Thursday, September 8, 2016

The 25th Anniversary of the 25th Anniversary of Star Trek

It was an all-day event. One of our local movie theaters was showing a Star Trek movie marathon. All five then-existing Star Trek movies, back-to-back, with a special preview of a few minutes' worth of the then-unreleased sixth Trek movie, The Undiscovered Country. As a not-quite-adult just about to enter my final year of high school, I enjoyed the celebratory event, recognizing the then-25th anniversary of the Star Trek franchise, immensely.

This week, I am forced to recognize that exactly that many years have passed again.

I feel so old.

In some ways, the Trek franchise was healthier 25 years ago than it is now. The sequel series, Star Trek: The Next Generation, was at the height of its own popularity, and would soon spin-off another series, Star Trek: Deep Space Nine (still, in my opinion, the best of all Star Trek series, if admittedly the one that diverged the farthest from the original Trek formula). New Star Trek movies came every couple of years, and there were still two more spin-off series to come in the following decade before things finally petered out with the indisputably disappointing performances of the tenth movie, Star Trek: Nemesis, and the prequel series Star Trek: Enterprise. After both of those efforts were done, the franchise lay largely fallow until the reboot movies came around several years later. While those movies have indeed been credited with revitalizing interest in the Trek franchise, it just doesn't feel the same.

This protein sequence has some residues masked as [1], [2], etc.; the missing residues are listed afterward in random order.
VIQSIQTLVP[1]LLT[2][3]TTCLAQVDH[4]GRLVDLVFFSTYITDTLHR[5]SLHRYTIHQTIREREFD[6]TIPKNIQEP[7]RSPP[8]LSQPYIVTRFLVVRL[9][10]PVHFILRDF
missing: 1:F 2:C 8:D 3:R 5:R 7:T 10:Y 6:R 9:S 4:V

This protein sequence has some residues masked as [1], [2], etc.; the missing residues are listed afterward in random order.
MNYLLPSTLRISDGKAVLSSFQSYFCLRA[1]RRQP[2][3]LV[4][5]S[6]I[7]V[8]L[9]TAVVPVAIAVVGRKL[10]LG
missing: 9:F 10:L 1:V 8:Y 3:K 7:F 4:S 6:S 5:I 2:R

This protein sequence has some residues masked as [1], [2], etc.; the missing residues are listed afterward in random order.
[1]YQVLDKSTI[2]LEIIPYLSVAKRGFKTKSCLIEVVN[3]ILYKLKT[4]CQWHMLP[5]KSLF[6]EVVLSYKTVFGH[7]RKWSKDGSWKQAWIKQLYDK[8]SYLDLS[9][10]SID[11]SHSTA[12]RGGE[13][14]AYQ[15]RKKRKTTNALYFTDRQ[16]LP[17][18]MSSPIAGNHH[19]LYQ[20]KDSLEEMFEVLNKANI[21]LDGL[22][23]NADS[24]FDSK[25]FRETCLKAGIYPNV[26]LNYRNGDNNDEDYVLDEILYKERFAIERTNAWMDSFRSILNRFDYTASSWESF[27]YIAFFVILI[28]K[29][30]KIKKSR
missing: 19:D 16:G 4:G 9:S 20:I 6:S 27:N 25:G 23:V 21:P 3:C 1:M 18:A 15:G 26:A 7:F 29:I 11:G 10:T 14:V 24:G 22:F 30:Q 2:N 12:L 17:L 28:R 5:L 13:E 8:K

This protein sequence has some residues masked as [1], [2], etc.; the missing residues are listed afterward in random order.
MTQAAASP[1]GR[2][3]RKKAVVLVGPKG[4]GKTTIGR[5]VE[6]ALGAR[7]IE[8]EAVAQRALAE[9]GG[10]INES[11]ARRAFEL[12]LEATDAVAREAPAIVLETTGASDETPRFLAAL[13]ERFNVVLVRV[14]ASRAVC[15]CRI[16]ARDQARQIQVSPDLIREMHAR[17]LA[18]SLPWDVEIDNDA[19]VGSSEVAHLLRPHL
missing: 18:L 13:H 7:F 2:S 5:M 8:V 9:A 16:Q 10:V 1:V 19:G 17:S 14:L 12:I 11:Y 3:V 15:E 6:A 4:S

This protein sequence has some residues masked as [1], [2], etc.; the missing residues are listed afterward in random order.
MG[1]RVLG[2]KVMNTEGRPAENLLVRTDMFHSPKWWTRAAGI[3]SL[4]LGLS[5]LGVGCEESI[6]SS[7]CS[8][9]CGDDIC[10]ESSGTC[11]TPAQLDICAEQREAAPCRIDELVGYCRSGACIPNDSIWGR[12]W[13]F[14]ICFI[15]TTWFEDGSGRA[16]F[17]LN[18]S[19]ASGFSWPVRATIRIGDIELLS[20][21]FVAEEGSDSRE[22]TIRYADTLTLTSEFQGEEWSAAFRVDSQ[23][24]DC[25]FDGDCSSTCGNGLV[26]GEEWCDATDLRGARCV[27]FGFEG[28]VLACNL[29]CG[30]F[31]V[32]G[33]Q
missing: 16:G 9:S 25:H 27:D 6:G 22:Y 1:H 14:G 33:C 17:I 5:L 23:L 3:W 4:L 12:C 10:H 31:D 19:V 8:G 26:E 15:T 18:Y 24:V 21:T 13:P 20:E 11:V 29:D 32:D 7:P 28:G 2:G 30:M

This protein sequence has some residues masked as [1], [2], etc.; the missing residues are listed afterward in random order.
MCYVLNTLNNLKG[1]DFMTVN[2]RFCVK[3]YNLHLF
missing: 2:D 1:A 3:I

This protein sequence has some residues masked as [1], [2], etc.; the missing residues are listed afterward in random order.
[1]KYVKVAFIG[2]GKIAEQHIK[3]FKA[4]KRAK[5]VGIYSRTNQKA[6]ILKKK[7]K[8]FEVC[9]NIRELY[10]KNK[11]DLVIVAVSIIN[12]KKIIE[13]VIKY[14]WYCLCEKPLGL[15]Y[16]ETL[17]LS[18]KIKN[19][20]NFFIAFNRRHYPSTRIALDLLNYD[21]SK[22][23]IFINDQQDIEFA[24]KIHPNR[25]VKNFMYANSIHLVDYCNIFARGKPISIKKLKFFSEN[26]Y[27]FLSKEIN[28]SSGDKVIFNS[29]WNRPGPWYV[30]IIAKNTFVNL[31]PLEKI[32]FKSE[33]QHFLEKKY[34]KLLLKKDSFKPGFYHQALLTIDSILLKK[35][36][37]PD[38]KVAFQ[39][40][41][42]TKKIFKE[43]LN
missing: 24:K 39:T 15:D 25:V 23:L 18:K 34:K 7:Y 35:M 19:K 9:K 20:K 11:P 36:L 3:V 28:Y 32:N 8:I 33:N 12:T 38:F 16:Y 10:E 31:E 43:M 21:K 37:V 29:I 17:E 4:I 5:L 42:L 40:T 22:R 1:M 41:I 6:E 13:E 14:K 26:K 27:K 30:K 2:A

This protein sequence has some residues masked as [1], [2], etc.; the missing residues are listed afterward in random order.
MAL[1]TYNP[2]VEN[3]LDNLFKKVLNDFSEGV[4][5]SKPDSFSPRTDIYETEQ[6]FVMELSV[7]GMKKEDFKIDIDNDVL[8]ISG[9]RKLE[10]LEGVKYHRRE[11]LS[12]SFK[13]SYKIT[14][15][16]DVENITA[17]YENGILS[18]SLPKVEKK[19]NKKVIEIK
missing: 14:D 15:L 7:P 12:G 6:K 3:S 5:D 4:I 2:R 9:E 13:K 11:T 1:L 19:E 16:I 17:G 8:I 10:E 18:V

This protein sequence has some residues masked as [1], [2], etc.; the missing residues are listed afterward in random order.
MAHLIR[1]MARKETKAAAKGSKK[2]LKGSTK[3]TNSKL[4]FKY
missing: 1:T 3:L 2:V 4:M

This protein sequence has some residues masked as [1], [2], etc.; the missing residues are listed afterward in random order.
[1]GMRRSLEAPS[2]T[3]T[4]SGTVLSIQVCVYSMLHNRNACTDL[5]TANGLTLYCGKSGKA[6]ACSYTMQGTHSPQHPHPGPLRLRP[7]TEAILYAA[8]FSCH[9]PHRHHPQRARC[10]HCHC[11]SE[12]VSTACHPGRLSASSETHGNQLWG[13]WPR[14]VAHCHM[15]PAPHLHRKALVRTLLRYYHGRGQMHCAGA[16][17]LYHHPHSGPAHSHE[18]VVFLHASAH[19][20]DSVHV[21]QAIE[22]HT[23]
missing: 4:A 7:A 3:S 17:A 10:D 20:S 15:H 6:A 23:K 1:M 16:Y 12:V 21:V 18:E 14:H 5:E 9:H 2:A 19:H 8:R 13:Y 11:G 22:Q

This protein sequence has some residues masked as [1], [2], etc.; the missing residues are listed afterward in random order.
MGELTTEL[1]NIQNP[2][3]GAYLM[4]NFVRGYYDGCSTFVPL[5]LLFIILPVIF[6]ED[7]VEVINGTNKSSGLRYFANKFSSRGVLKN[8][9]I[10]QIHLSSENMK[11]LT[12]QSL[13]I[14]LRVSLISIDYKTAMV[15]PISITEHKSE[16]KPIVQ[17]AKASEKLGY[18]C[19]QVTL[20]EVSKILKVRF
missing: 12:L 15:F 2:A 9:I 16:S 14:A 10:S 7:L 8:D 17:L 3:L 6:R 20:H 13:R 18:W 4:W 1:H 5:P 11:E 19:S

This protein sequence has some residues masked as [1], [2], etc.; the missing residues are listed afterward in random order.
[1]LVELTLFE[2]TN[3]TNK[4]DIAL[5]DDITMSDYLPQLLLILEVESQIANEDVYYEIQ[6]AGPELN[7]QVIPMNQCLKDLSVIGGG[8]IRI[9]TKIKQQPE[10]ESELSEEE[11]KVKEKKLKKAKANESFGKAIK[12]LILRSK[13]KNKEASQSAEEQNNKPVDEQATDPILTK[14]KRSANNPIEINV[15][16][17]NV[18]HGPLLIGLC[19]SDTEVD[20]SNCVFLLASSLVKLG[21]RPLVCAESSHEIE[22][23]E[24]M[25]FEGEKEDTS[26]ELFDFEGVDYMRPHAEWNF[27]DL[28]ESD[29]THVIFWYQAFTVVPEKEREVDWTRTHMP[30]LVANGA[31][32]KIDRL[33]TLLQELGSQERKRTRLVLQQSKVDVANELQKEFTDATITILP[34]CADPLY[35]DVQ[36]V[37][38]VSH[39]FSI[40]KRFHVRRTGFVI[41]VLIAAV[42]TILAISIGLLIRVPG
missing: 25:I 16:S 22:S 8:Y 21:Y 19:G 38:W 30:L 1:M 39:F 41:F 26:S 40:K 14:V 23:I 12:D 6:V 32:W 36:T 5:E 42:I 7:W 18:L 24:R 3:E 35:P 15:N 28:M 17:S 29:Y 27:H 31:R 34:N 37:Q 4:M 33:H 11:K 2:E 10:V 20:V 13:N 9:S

An argument can be made that interest in Star Trek is about to turn a corner. The reboot movies have performed reasonably well (although it remains to be seen if the most recent one will turn a profit), and the announcement of the upcoming series Star Trek: Discovery is generating buzz. But, even so, with Star Trek Beyond struggling to make a profit nearly two months after its release, and Discovery being locked behind CBS' attempt at a Netflix-style subscription service, I just can't help but feel that the best days of the franchise are behind us.

I'd love to be proven wrong. Star Trek has, at its best, provided a message of hope for the future that is sorely needed in today's world, without ignoring the difficulties that must be overcome to get there.  I would love to see more of that attitude of striving toward something positive, rather than simply trying to defend ourselves against the dangers that seem all too real today.

But, mostly, I'd just love to feel that excitement I felt 25 years ago again.

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